OKLAHOMA CITY (Free Press) — In the first meeting of the Oklahoma County Criminal Justice Authority (Jail Trust) since the resignation of Trust Chair Tricia Everest, the Trust elected a new Chair and Vice-Chair Monday.
The Trust also debated and eventually passed a new resolution to allow them to bring criminal charges against people “disturbing” the proceedings.
Joe Allbaugh, former director of the Oklahoma Department of Corrections, was present and in person for the meeting on Monday. Some Trustees continue to attend the meeting virtually, but Allbaugh was joined by Trustees Sheriff Johnson, Sue An Arnall, Francie Ekwerekwu, and Commissioner Kevin Calvey.
A resolution requested by Trustee Senator Ben Brown was considered by the Trustees. The resolution, as explained by Brown, would set requirements on decorum during their meetings by limiting the amount of public comments and the times during which a member of the public may address the Trust.
The resolution also includes language declaring that in the face of disruptions, which are not specifically enumerated in the resolution, the Chair or Vice Chair or other presiding member of the Trust would, by default, become the Sergeant at Arms to “enforce applicable laws.”
Currently only one member of the Trust is in a law enforcement role in the County, that being Sheriff Tommie Johnson, III.
Whichever member acting as Sergeant at Arms would be able and authorized to “enforce” the updated Oklahoma State Law about interrupting meetings, as well as the new rules of the Trust.
According to the new resolution, members of the public would be given exactly three minutes one time at the beginning of Trust meetings. Typically, members of the public are able to speak on any individual item on an agenda, as well as during the time for broader public comment. This eliminates all comment except during broad public comment, which will now come before any discussion of agenda items by the Trust.
Trustees and other members of the public were offended by active, loud protests during the Jail Trust meetings in 2020 centered on the use of CARES Act funds.
To learn more: Jail Trust faces loud protest over $36M Cares Act money
Trustee Francie Ekwerekwu, a defense attorney, argued that the resolution was unnecessary since it includes language stating that the rules for comment can be modified at any time. Furthermore, and more importantly, the new rules take away a significant layer of public involvement in the work of the Trust.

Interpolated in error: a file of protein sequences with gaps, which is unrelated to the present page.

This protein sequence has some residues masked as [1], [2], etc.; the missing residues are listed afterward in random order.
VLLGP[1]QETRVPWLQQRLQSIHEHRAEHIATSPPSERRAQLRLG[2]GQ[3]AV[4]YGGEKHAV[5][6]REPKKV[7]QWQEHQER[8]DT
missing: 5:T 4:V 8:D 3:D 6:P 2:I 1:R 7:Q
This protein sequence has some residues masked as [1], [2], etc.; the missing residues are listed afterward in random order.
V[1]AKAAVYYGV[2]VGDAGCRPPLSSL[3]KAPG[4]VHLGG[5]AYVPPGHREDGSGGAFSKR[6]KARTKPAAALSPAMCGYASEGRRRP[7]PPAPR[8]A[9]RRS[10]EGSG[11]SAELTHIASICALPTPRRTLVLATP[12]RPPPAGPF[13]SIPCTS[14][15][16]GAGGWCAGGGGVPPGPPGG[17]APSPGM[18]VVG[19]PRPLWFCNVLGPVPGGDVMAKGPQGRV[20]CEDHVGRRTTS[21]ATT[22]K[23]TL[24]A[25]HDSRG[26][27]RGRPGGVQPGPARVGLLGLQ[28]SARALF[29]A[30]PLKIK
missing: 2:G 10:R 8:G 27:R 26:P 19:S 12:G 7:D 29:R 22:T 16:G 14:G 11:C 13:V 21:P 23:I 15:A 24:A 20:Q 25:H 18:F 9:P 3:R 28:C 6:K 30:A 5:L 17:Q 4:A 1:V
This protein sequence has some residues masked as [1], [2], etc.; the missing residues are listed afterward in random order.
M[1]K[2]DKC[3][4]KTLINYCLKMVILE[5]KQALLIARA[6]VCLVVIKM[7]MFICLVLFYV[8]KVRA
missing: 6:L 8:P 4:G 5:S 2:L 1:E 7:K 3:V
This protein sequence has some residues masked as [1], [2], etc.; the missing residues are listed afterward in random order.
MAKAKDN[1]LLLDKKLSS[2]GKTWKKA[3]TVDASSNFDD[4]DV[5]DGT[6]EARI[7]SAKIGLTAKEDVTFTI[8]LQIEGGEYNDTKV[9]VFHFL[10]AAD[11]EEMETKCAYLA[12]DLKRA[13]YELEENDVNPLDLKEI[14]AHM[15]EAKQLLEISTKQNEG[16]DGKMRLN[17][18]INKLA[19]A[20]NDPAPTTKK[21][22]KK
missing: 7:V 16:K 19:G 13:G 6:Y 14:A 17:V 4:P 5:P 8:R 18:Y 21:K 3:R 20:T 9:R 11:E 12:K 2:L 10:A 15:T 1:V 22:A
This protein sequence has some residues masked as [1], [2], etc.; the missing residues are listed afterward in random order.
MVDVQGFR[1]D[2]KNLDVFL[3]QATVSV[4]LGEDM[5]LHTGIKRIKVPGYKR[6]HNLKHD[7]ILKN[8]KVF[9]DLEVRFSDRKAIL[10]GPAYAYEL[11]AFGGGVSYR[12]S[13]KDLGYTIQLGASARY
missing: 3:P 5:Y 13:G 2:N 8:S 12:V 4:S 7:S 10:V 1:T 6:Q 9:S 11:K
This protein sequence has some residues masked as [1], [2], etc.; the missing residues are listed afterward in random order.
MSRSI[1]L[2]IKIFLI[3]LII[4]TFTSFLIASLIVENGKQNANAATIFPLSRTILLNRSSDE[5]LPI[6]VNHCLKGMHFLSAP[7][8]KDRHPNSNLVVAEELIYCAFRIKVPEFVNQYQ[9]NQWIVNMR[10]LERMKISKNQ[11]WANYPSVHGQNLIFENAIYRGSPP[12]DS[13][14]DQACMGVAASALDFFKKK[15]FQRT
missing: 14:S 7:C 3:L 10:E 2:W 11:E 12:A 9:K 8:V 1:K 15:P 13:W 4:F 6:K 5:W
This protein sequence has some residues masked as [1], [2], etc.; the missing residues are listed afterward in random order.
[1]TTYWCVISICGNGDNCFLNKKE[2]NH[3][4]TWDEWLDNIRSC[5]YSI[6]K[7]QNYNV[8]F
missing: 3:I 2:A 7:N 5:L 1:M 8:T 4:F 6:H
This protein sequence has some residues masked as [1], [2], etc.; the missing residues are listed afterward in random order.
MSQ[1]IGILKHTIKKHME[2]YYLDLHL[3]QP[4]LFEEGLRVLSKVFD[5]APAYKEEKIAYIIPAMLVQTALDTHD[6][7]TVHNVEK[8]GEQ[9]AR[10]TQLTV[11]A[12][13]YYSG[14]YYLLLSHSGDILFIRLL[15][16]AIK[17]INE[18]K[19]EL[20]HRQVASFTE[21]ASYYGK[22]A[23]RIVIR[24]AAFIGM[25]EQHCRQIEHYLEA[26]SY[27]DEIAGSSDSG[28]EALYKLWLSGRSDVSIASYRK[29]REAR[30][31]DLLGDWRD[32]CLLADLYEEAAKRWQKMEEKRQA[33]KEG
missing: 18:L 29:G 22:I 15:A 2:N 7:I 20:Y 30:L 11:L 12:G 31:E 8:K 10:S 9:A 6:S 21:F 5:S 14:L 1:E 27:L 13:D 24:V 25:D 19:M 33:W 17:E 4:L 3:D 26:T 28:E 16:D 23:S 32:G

Williams, for his part, offered Ekwerekwu the flaccid argument that any citizen can swear a statement against another. He did not respond to the fact that this would be a member of a public trust taking on a law-enforcement role.
Sue Ann Arnall said that, while she was in favor of limiting public comment, she found the resolution to go against the philosophical purpose of the Trust.
Violating these rules can result in a misdemeanor charge punishable by up to one year in jail and a fine of up to $1,000. Arnall pointed out that they would risk increasing the population of the jail by adding new crimes to their books. She said that one of the purposes of the Trust was to reduce the jail population and to pursue criminal justice reforms.
General Counsel for the Trust, John Michael Williams said that this resolution doesn’t create new laws. Arnall countered that it creates new opportunities to criminalize the public.
Local activist, and member of the Trust’s Detention Center Action Committee, Adriana Laws, said that open communication creates trust in the public eye. Actions like this, Laws, said, leaves important voices out of the conversation.
In spite of protestations by Laws, other activists, Arnall, and Ekwerekwu, the Trust passed the resolution by a vote of 7-2, with new member Allbaugh voting in favor.
With Tricia Everest’s recent resignation from the Trust, The Board of County Commissioners on Monday appointed Joe Allbaugh to take her vacant seat.
However, Everest was the Chair of the Trust, and that requires a vote of the Trustees. At Monday’s meeting, there was an agenda to elect a new Chair and a new Vice-Chair. As of the beginning of the meeting, former OKC City Manager Jim Couch was the Vice Chair.
In Monday’s meeting, Couch was nominated hurriedly to be the new Chair of the Trust. No other Trustees were nominated. Couch was unanimously elected to step into the role.
The following agenda item was to vote for a new Vice-Chair as well, which obviously presumed that Couch was the natural conclusion to the dilemma of filling the vacant Chair seat.
Sen. Ben Brown was nominated. In response, Ekwerekwu nominated Trustee M.T. Berry, who refused the nomination.
Brown was elected in an 8-1 vote, with Ekwerekwu voting “Nay.”
Jail CEO Greg Williams gave his customary monthly report.
As of Monday, the population at the Jail was 1492, 108 of whom have been sentenced are awaiting transfer to Department of Corrections custody.
Williams said that in the last 7 days, the jail has tested 173 people for COVID-19 with zero positive cases.
In the last 30 days, 815 people have been tested, resulting in two positive cases.
Since taking over operations of the Jail on July 1, 2019, Williams says 9055 tests have been administered.
The Jail has vaccinated over 1,000 people, Williams said, but the desire and willingness to be vaccinated has been in decline recently.
The Detention Center Action Committee will meet again on June 7 at 1:00 p.m. The Jail Trust will reconvene for a regular meeting on June 21 at 1:00 p.m.
Last Updated May 17, 2021, 8:13 PM by Brett Dickerson – Editor